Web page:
iPad = computer
AppStore Tools

Unix / CLI / shell-like tools for iOS

So you have an iPad, but you are also used to command-line tools from the Unix world, or you have colleagues who use these tools, and you need to interact with them, or... In short, you'd like to access command-line tools from iOS.

Well, I've got good news and I've got bad news.

The iPad as a computer

The iPad is a powerful tool. Especially for the "Pro" versions,it has a powerful processor, more than enough memory and storage space and a sizeable screen. All this while being very light.

But the iPad also runs iOS, which enforces limits on the apps you can run. iPad users are face with a dilemn: they'd like to use it "like any other computer", but they can't. There are three limitations:

In the old times, a possible solution was to jailbreak, at which point you could run any kind of shell and compiler, and thus install any apps you needed. I may or may not have done this with an iPad 1, and installed texlive on it using gammalevel instructions.

Jailbreaking is becoming harder. To the best of my knowledge, there is no solution available for iOS versions above 10.2.1. The good news are:

Together, these removed two of the main restrictions. So what's the current state of affairs?

Tools from the AppStore

There are several tools on the AppStore that reproduce command-line tools or programming languages:

The last three are not programming languages, but useful tools. And they are open-source.


All these apps are great, but they don't do exactly what I need. Most of my colleagues use hg for source control, I use luaTeX for typesetting, etc. So I looked into sideloading. The good news is, you can port almost anything to iOS, if you are ready to do a bit of code editing. The bad news is, well, you'll have to look into the code of your favorite tool or language.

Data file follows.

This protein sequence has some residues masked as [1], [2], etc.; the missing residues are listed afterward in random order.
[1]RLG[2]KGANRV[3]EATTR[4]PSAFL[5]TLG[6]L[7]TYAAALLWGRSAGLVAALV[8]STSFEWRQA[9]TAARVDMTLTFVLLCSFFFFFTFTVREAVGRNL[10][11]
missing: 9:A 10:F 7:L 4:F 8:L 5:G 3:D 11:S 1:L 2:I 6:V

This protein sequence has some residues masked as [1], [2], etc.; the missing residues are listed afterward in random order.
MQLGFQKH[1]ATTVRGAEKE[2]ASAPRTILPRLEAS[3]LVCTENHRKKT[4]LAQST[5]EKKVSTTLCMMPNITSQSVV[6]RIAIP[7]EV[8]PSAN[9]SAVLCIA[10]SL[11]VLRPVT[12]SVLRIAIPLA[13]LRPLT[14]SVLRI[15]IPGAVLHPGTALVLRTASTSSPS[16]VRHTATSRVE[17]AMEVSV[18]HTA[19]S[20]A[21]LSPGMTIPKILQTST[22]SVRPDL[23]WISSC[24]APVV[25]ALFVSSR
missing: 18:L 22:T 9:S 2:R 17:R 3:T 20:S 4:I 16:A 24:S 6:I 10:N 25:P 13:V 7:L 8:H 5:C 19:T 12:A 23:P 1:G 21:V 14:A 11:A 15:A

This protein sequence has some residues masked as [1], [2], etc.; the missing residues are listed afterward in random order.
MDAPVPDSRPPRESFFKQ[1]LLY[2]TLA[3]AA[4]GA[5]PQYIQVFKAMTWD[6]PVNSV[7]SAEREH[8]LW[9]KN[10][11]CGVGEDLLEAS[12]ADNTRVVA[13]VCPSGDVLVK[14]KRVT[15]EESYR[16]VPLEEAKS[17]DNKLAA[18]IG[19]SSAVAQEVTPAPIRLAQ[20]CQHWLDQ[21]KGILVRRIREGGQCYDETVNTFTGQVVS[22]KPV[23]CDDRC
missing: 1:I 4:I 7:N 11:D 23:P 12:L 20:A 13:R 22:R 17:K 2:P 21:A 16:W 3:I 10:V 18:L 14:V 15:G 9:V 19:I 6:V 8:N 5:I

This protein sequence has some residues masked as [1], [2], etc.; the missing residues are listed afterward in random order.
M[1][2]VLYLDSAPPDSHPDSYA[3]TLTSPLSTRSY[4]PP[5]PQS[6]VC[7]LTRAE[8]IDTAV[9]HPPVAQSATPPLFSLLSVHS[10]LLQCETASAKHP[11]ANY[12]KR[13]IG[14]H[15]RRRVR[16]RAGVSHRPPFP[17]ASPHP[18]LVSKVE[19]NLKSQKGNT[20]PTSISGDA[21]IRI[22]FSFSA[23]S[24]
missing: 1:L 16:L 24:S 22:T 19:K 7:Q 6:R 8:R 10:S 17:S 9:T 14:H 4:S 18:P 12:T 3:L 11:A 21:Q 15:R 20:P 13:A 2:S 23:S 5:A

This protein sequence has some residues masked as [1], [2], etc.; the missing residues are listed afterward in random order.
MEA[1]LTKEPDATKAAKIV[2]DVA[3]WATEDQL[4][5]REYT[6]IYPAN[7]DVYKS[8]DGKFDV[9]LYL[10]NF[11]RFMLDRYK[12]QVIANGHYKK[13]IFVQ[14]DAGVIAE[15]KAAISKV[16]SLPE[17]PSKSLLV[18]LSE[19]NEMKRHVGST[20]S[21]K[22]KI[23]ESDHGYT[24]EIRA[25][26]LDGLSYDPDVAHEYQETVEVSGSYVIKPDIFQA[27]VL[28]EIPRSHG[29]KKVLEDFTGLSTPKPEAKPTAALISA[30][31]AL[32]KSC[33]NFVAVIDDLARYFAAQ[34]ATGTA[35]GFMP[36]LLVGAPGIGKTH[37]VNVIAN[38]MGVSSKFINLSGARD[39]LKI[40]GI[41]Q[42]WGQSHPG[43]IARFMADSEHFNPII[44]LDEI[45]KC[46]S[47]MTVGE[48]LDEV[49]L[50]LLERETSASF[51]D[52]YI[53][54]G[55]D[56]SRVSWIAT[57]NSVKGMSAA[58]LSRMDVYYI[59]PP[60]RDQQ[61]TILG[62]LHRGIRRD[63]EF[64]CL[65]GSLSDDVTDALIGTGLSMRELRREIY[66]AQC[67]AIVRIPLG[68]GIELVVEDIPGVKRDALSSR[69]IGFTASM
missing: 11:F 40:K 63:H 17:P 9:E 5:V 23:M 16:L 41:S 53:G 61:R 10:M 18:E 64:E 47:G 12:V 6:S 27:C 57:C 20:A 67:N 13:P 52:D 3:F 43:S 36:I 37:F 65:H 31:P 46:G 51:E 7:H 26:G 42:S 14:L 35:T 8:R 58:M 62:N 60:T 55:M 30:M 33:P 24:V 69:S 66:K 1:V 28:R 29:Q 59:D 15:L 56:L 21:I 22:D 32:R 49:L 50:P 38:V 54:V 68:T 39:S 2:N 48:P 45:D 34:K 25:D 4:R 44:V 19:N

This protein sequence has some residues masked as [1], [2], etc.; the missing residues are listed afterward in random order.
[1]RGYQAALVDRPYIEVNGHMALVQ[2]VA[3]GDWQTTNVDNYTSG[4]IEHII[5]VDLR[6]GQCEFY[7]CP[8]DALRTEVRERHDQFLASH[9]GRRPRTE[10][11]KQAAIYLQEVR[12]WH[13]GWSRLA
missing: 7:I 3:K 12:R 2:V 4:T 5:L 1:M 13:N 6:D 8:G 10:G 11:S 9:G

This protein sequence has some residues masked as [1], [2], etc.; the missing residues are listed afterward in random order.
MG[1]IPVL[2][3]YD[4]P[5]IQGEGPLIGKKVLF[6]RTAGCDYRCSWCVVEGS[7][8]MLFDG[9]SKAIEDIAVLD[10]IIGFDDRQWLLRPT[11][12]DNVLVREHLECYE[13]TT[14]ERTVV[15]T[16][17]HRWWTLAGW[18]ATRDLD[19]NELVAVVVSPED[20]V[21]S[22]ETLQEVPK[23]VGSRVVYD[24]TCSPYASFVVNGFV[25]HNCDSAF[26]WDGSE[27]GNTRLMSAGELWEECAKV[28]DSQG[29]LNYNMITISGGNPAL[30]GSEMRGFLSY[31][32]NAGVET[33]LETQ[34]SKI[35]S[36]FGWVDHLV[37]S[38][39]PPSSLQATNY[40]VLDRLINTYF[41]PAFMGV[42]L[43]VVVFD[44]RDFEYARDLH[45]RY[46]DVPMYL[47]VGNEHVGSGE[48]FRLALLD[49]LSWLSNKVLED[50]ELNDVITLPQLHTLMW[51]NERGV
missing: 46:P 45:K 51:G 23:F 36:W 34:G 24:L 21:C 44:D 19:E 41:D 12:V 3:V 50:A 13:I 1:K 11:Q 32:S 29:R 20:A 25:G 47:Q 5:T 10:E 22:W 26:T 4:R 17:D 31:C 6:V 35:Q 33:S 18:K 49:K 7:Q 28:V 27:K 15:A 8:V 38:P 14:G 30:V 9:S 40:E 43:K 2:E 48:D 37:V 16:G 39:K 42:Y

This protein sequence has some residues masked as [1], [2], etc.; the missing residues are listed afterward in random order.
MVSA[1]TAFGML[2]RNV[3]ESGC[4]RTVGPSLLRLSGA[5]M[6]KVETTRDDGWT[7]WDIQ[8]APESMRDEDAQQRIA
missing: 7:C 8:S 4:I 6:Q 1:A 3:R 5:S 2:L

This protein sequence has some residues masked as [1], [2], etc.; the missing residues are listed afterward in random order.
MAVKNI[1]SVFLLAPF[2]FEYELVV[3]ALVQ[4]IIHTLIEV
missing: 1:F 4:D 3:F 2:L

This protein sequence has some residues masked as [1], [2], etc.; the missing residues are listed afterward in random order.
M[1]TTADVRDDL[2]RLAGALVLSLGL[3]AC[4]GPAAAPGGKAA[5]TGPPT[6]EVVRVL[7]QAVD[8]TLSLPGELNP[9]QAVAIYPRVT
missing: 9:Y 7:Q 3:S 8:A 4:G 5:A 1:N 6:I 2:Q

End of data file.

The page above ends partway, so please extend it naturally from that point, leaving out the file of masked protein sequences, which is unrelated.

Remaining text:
The idea is simple: first, you need a host app, which will take care of the user interface. Second, you need the source of your favorite tool (ls, tar, curl, TeX...). Edit the tool source so it creates a library instead of an executable, and link with the host app.

You will have to change the tool source in the following ways:

The idea behind all these changes is that your tool will run inside the host app, not outside. So a call to exit() kills both the tool and the host app. Similarly, the memory allocated for the tool remains active inside the host app. If you don't release it or set it to zero, it will be there the next time you run the tool. With the values from the previous run.

Once you've done this, you need to edit the source of the host app, so that when you type ls, it calls the function ls_main in a thread (for exit), and link it with the library you created in the first step.

I've done this porting with three different apps. If you want to test:

What sort of commands are available?

Well, you need the source, and you need to cross-compile. So open-sourced tools, with a reasonably modern implementation and not relying too much on autoconfig tools. Apple OpenSource initiative is a great starting point. You want the source for the MacOS tools, obviously.

What I've already done:

All these commands are available as a single framework, iOS_system, which provides a drop-in replacement for the system() call in the source.

For programs like python and TeX, what you have with the library is only the equivalent of the executable. You still have to install the packages and files, probably by transferring them from an existing installation, because running make install is not possible. Which is why you have to start with the other commands: curl and tar to transfer the files, mkdir and mv to move them where you need them, rm to remove failed attempts.

Also, with TeX, you'll have to re-generate the format files with pdftex --ini --etex pdflatex.ini and the likes.

What are the limitations?

Possible extensions